This custard is delicious hot, but is probably my favorite breakfast of all time when it’s served cold the next morning. Ma Ingalls would approve.

Spiced Persimmon Bread

I wrote last week about the farmer’s market, and about how I am trying to be more responsible about using the produce I bring home before it goes bad. I am happy to announce that we have made some very good changes to our kitchen paradigm, and have significantly reduced our produce waste. I am still struggling with a bit of hoarder’s complex (I HATE running out of things, so I don’t use them “just in case” I need them later. Then they go bad, and I wonder why it keeps happening), but I’m getting better about respecting/appreciating the freshness and being more intentional about meal planning.

I also wrote last week about my delight and surprise that someone still had crisp fuyu persimmons available in February (they are generally a fall/early winter fruit). When we went back again this weekend, they were still there, in all their beautiful orange glory!
There are two types of persimmons that we see at the markets:
Fuyu: squat, tomato-shaped fruits with edible skin. They are to be consumed when they are hard (like an apple). Their flavor is mild and sweet, but not cloying or syrupy. Their flesh is crunchy and great for eating raw, slicing into salads, drying into persimmon chips, or baking into tarts.
Hachiya: these heart-shaped fruits are larger than their cousins, with a more elongated shape. They are very bitter and tannic when they’re firm, but become pudding-like and VERY sweet when allowed to fully ripen. Many people like to eat these fresh (cut in half and scooped out with a spoon), or frozen like a sorbet. The skin of the hachiya is not generally edible – it gets very papery as the fruit ripens.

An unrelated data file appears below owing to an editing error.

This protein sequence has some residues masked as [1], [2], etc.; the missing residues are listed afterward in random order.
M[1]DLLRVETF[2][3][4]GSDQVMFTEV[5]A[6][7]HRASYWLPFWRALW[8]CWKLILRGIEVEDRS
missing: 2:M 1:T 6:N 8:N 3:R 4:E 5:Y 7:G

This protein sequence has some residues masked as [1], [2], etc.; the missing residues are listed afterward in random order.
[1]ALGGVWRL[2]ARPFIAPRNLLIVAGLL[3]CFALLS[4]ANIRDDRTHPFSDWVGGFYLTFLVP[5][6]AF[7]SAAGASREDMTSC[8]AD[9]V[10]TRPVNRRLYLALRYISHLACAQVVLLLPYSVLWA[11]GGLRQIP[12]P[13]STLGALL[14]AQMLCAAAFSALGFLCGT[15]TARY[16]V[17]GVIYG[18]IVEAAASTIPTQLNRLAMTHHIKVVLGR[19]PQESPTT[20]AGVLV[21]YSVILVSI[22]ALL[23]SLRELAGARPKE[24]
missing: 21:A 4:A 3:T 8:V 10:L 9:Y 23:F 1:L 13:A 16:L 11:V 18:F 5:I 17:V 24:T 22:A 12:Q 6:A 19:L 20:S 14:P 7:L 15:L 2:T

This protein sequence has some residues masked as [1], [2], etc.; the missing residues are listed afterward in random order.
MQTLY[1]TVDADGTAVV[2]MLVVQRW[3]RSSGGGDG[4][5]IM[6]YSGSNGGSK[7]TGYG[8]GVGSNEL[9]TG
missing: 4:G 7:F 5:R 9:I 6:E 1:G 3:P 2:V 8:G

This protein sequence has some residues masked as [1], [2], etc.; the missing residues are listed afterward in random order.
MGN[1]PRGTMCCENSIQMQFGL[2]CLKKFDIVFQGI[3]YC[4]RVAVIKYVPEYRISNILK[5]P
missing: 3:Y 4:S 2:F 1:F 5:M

I’m all for using hachiyas in this recipe, but I generally shy away from them in favor of the fuyu when I’m shopping (especially since Rick HATES the squishy ones). It’s a texture thing. I do, however, sometimes enjoy the “over-ripe” fuyus that get soft and sweet, becoming much more like a hachiya. Someone get me a spoon!
These late-season fuyu persimmons are starting to get a little thick-skinned, and they are smaller than the ones I saw this year during peak-season, but they are sweet and crisp and delicious nonetheless. I grabbed about 5 lbs of them, planning to prep and freeze them, as I’m sure they won’t be around much longer.
Getting them home, I halved them and removed the stems/caps. I then peeled the skin off (I am much more efficient with a good paring knife than I am with a peeler, but you could go with whatever way is comfortable). I then diced the fruit into roughly 1cm cubes, placing them on a baking sheet lined with wax paper. An hour in the freezer got them nice and solid, and then I put them into freezer-safe gallon bags for storage.

(Why the baking sheet step? I find that flash-freezing fruits and vegetables on sheets and THEN storing them keeps them from all sticking together. This way when I want to use them, I don’t have to thaw out the whole bag; I can just measure out the amount I need and thaw that.)
Of course, I saved 1 cup of the diced fruit fresh for making persimmon bread!
I love that this recipe uses yogurt (a quick sweep of banana bread recipes online suggested that this was a low-fat alternative to the more common oil or butter). Personally, I don’t care about the fat content (my banana bread recipe uses both butter AND cream cheese), but I thought the acidity and tang of the yogurt would bring out some of the sweetness of the persimmons and add a depth of flavor. Additionally, the spices are noticeable but not overwhelming: fuyu persimmons have a rather delicate flavor that I wanted to make sure I highlighted, and didn’t overpower.